Thursday, June 18th, 2020
My brother and I had an…errand to do, let’s leave it at that, that involved speeding up to Northeast Ohio (where my Father grew up) and back again. I noticed that it would be less than 8 miles out of our way if we stopped by Salem, Ohio, a lovely small town with an interesting history not far from the (once?) very industrial Youngstown, Ohio.
[I just noticed that when you grow up in Columbus, Ohio (as I did) you tend to stick the ‘Ohio’ onto every mention of a town. There are other Salems. There are other Columbii. There are even other Youngstowns!]
I wanted to zip into Salem because I follow a handful of typographers, designers, and letterpress experts on the Instagram and a few days ago I came across a fine representation (shown at right) of an important sentiment in these troubled times. Wood type. Printed on an old press. The hashtag character hand-carved out of wood. An assertion of equality, protest, and change in three words, and somehow all the more powerful pulled off a press by hand from the last century.
It was beautiful. And I thought maybe I could persuade them to sell me one.
So I called up the Cranky Pressman people and asked if we could stop by. Quick visit! They cheerfully agreed.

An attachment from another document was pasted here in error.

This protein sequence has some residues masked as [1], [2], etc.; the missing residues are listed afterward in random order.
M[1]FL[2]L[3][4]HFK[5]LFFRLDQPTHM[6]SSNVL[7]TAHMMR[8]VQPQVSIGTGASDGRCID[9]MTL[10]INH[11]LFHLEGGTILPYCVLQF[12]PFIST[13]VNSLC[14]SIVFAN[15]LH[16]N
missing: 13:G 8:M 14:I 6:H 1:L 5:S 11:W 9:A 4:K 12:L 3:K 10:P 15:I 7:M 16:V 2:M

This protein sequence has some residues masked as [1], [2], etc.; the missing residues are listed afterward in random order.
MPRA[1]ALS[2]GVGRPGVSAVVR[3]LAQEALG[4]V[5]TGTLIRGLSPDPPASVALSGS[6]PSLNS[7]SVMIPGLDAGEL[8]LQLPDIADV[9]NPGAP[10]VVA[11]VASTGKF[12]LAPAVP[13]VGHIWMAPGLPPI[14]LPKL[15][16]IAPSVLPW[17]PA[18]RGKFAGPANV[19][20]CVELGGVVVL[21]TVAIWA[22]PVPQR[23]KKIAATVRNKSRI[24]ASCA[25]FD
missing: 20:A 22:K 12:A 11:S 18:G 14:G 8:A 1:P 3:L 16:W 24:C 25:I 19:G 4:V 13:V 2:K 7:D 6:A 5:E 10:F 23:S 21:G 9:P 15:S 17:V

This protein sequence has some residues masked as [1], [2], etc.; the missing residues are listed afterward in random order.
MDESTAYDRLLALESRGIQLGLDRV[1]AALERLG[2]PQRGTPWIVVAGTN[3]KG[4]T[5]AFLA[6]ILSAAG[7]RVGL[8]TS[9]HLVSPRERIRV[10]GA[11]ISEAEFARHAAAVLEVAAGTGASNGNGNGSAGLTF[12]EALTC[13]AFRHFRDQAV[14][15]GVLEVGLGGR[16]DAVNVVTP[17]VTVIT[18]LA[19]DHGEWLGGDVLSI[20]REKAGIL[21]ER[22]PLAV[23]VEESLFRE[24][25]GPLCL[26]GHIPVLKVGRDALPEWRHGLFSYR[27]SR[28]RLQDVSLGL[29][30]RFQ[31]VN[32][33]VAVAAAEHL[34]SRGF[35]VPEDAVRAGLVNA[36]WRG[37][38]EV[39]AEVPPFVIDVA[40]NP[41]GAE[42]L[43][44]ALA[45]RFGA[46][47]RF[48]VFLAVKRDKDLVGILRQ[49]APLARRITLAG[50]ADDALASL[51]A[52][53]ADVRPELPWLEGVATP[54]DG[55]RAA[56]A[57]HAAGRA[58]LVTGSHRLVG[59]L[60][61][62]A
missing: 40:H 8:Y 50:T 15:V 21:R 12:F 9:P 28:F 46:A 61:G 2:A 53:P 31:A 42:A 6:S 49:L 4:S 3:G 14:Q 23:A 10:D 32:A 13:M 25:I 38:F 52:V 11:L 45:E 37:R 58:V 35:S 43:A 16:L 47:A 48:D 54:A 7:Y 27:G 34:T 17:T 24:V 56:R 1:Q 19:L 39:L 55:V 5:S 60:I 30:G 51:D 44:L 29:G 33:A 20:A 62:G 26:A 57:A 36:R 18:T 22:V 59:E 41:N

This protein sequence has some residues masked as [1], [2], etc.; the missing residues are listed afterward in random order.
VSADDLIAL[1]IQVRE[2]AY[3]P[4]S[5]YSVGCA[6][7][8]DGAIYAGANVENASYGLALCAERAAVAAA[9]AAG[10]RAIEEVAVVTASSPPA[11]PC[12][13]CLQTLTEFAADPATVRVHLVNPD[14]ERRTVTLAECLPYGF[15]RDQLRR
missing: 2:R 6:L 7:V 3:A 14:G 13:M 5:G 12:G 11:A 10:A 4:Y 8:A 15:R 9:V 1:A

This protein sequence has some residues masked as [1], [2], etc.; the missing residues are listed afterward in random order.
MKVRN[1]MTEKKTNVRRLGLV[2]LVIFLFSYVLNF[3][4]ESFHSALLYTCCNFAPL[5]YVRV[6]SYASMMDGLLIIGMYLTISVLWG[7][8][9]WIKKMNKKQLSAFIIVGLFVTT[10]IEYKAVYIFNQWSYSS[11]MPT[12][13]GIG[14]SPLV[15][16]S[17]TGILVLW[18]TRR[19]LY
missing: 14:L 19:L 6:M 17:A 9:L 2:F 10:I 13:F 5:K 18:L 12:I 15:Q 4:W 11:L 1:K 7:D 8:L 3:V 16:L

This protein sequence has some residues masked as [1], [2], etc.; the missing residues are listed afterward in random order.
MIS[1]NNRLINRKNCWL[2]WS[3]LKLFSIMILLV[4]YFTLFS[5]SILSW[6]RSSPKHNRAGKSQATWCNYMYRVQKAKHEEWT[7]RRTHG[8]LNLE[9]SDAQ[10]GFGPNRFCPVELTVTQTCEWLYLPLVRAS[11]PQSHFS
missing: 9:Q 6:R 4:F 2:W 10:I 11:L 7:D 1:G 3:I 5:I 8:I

And by ‘they’ I mean two brothers, collaborators in a letterpress business. Brother Keith Berger is a purveyor of fine commercial printing in letterpress, along with all the similar technologies that printshops made possible and precisely practical over the past century or so: die-cutting, stamping, foil, and of course all that odd cutting, stitching and binding that turns a sheet of press paper into a viable thing.
We talked to Keith on the phone, but we met Jamie (and the shop cat) at their shop late in the day, in a quick, masked, appropriately socially-distanced visit. What a cool place.
Keith’s brother Jamie Berger is more of a fine-arts designer, a designer and creator of what he calls “frivolous artistic printing”. We call it beautiful presswork. He showed us around cases of wood and metal type, presses, inks, fine-carved cuts, rollers, brayers, quoins, and can you tell I really don’t know what I’m talking about here?
We saw the results of his creative projects on the wall, and they hit all the buttons for me—great type, use of color, subtle humor, and celebration of the medium itself.
We talked about the challenges of doing the work you want to do while keeping the lights on and all the parts of a very complex process going. I found myself thinking that the television design stuff I do or did has gone from very analog, equipment-intensive, and finicky to something the iMac in their corner office can render out—in the right hands.
We talked about the pleasure (and the challenges!) of doing personal work that has rewards beyond a paycheck.
Their collective persona of a “cranky old guy” is, of course, an affectation. We found both to be personable and passionate about the work. And Jamie, at least, is younger than I am, so that either tells you something about them or me.